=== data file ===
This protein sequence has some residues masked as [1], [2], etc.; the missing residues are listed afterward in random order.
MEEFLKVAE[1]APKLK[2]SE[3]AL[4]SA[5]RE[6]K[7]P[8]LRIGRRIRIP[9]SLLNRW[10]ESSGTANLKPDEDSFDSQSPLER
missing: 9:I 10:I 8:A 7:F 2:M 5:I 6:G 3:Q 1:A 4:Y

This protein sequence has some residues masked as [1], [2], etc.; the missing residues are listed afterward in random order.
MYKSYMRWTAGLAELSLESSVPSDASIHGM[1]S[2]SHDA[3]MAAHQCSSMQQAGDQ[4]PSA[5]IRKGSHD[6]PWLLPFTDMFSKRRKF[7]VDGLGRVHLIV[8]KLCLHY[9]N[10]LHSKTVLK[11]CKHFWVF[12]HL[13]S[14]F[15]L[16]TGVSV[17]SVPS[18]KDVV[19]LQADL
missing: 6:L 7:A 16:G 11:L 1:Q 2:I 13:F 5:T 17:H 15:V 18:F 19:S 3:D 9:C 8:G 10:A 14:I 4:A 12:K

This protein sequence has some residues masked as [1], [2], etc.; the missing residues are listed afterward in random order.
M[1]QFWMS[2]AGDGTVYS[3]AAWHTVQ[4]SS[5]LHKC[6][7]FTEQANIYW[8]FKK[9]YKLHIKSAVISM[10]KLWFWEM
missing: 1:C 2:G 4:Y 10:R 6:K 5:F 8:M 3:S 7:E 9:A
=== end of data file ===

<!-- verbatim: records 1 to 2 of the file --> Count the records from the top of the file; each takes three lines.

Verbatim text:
This protein sequence has some residues masked as [1], [2], etc.; the missing residues are listed afterward in random order.
MEEFLKVAE[1]APKLK[2]SE[3]AL[4]SA[5]RE[6]K[7]P[8]LRIGRRIRIP[9]SLLNRW[10]ESSGTANLKPDEDSFDSQSPLER
missing: 9:I 10:I 8:A 7:F 2:M 5:I 6:G 3:Q 1:A 4:Y

This protein sequence has some residues masked as [1], [2], etc.; the missing residues are listed afterward in random order.
MYKSYMRWTAGLAELSLESSVPSDASIHGM[1]S[2]SHDA[3]MAAHQCSSMQQAGDQ[4]PSA[5]IRKGSHD[6]PWLLPFTDMFSKRRKF[7]VDGLGRVHLIV[8]KLCLHY[9]N[10]LHSKTVLK[11]CKHFWVF[12]HL[13]S[14]F[15]L[16]TGVSV[17]SVPS[18]KDVV[19]LQADL
missing: 6:L 7:A 16:G 11:L 1:Q 2:I 13:F 5:T 17:H 15:V 18:F 19:S 3:D 9:C 8:G 10:A 14:I 4:A 12:K